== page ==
What Will Happen to Your Taxes in 2013
At the end of this year there are two major tax-cuts slated to lapse. First there is the Bush Tax Cut which was enacted as a “temporary” tax break that has been in place for close to a decade. Second, is the pay-roll holiday tax cut on social security withholdings which has been in place as a “temporary” tax break since 2010. Most likely congress will at least extend the Bush Tax cut for one more year allowing the newly formed congress which will be sworn in in late January. According to Jared Bernstein of the Center for Budget and Policy Priorities, “I don’t see any politics that could facilitate a deal in the lame-duck session.” That said there would be a few weeks where the tax hike would take place before the new congress could enact the extension, causing a crazy process to manipulate tax withholdings for the higher rate and then adjust them when the rates are lowered later on. The process could cause markets to dive and leave the people anxiously awaiting Congress to clean up the mess they made for themselves. Jared goes on to say “It would be pretty freakin’ nuts,” and “That’s no way to run an economy.” Most experts expect Congress to allow the payroll tax holiday to lapse raising the social security withholdings rate, causing someone making $50,000 annually to take home $80 less per month.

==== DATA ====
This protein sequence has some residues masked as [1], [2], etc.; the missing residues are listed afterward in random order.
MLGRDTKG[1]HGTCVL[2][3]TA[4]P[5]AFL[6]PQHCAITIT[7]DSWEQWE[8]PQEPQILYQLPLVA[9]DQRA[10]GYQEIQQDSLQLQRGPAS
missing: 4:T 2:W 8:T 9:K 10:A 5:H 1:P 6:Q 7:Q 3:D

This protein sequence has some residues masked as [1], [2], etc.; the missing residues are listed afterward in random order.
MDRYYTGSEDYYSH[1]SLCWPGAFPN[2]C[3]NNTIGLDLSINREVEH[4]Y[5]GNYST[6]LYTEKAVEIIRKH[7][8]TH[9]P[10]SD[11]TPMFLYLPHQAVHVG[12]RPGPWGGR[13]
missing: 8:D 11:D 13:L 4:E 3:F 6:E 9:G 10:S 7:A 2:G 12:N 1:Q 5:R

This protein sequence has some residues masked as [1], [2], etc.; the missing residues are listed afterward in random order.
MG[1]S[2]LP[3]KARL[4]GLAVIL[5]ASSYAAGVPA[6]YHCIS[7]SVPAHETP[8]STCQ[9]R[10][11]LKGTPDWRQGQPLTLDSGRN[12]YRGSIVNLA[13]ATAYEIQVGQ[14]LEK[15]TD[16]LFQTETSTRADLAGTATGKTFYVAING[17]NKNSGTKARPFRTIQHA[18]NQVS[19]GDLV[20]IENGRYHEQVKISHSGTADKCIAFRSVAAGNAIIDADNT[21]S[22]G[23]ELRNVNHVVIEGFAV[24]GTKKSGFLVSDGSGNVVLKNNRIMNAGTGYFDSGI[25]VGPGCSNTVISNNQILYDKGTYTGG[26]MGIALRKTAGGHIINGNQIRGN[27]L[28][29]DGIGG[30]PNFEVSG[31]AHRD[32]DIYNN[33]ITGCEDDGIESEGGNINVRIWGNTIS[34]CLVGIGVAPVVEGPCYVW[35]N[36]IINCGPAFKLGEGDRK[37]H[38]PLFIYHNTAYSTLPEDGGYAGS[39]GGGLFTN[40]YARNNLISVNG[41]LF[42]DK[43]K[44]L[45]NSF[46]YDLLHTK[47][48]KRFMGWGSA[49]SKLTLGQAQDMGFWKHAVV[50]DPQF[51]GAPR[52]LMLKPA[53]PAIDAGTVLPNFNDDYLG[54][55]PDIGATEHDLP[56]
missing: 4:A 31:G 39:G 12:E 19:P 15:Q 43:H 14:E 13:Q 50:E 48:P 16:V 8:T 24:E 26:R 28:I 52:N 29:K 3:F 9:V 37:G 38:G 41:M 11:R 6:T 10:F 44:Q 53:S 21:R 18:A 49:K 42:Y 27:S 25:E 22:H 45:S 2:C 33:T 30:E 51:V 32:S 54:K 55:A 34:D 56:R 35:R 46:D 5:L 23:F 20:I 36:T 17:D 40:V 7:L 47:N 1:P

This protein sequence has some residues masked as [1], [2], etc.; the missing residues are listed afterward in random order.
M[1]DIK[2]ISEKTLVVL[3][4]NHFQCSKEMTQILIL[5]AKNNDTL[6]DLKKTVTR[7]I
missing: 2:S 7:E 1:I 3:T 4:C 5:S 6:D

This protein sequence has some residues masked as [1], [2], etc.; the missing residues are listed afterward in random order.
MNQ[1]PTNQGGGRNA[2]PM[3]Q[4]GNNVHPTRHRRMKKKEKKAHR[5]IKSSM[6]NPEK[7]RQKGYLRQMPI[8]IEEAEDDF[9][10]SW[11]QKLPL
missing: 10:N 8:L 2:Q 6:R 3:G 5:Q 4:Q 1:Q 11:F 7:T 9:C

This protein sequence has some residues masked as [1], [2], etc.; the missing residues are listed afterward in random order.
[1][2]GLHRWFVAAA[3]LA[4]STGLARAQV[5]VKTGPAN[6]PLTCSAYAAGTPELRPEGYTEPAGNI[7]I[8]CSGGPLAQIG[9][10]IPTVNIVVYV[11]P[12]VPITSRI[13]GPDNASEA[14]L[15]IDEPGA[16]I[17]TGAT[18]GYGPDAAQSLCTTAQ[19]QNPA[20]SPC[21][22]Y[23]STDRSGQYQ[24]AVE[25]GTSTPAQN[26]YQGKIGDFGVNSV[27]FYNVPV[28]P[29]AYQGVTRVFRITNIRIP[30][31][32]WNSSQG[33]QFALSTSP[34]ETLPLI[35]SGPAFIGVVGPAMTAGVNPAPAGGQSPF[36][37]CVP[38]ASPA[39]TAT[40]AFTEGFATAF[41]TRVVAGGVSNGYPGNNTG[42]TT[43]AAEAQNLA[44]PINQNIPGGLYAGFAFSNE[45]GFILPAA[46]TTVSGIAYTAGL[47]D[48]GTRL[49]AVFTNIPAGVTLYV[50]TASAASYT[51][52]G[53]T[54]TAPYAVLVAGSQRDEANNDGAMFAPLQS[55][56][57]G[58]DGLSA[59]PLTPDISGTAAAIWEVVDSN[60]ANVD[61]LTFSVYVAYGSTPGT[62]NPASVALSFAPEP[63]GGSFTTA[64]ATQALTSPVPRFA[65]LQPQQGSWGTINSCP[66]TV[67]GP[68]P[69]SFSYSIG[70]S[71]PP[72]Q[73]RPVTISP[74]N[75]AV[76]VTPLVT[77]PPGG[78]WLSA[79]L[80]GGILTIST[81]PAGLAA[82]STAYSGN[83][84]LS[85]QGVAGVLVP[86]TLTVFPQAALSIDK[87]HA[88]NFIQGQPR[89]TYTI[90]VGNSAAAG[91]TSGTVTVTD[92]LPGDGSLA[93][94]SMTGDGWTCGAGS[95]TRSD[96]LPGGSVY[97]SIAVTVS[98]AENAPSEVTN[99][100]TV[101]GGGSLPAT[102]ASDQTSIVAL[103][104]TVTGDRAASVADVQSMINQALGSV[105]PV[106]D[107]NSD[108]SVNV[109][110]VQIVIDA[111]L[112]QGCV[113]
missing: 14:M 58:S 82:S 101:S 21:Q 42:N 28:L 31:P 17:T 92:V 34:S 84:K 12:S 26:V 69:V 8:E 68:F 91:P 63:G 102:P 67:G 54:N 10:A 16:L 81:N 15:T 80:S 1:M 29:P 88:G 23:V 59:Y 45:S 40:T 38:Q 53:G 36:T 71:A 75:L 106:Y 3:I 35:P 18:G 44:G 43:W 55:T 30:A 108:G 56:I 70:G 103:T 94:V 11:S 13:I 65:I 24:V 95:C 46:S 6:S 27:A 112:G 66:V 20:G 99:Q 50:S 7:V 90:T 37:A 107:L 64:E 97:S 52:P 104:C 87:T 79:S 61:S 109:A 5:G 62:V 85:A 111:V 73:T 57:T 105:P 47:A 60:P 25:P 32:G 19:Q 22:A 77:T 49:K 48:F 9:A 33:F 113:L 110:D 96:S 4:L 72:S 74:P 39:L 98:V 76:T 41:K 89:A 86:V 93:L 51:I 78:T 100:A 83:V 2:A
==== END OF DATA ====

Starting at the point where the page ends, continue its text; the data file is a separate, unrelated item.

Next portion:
No matter what there are definitely tax hikes coming in the future for all Americans as the national debt is too large and the vital programs for the seniors and the poor will not be able to continue without additional funding. In 2013 wealthier taxpayers could see a higher tax rate within the deal, as that is a basic condition the Democrats have set for a compromise of any type. According to a report by Third Way, a centrist think tank, “It is mathematically impossible to preserve our current path for Medicare, Medicaid, and Social Security without a blistering tax increase on the working age middle class at some point in the near future.” The thing is the wealthy alone cannot possibly afford to pick up the tab for a shrunken government, thus taxes will increase in other areas. The political tax battle at the end of 2012 will only be the opening act in a long drawn out war over how to rectify the government’s fiscal dilemma.
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To read the entire article by Rick Newman from US News & World Report click here.